Cardiac teratoma is the second most common tumor in the fetus; it accounts for up to 21% of benign cardiac tumors in infants and 14% of such tumors in children aged 1 to 15 years.4,18,37 Intrapericardial teratomas are the second most common tumor reported prenatally. They are usually single, encapsulated tumors attached to the base of the heart.38–42
Intrapericardial teratomas are attached to the heart by a broad pedicle or stalk. Common sites of occurrence include the root of the aorta or pulmonary artery and the right ventricle and right atrium.38–41,43–48 Less frequent locations include the left atrium, left ventricle, and superior vena cava.38,41
The size of intrapericardial teratomas is variable. Asymptomatic older children and adolescents are affected by very small lesions, whereas lesions reported in the neonate or infant have been three to four times the size of the heart.40,41,49
Intrapericardial teratomas in the fetus are almost always accompanied by a pericardial effusion.41,44,46–47 Similar to rhabdomyomas, intrapericardial teratomas are space-occupying lesions that can cause hemodynamic compromise as a result of obstruction and compression of the heart. Sudden death has been reported in 66% of pediatric patients.47 This is thought to result from acute rupture into the pericardial space, causing sudden cardiac tamponade, severe encroachment by the tumor on the heart and great vessels, infectious pericarditis, or a combination of these conditions.38,47,50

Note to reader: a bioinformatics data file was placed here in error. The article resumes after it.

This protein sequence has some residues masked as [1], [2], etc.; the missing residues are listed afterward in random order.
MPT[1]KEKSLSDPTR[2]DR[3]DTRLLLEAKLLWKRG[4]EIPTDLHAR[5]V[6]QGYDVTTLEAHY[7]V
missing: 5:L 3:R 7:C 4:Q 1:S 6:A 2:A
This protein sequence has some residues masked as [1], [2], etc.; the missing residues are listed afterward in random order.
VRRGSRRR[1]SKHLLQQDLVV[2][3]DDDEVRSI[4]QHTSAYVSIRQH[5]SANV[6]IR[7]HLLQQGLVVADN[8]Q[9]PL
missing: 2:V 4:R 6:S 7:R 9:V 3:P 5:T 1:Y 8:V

Prenatal diagnosis of cardiac fibroma on the basis of sonographic findings is unusual; however, a few cases have been described.51 Cardiac fibromas are usually singular, nonencapsulated intramural lesions that most often involve the left ventricular free wall and interventricular septum.52–60 They are usually located at the left ventricular apex. Other reported locations include the atria, the interatrial septum, and the right ventricular free wall, although this is an uncommon site.52–54,57,61,62
Fibromas may invade the conducting system because of their location, resulting in arrhythmias or sudden death.37 As with all cardiac tumors, sequelae vary depending on the size and location of the tumor. Large fibromas may encroach on the intracavitary space, causing subaortic and subpulmonic obstruction.63 Pedunculated fibromas that obstruct the outflow tracts have also been observed.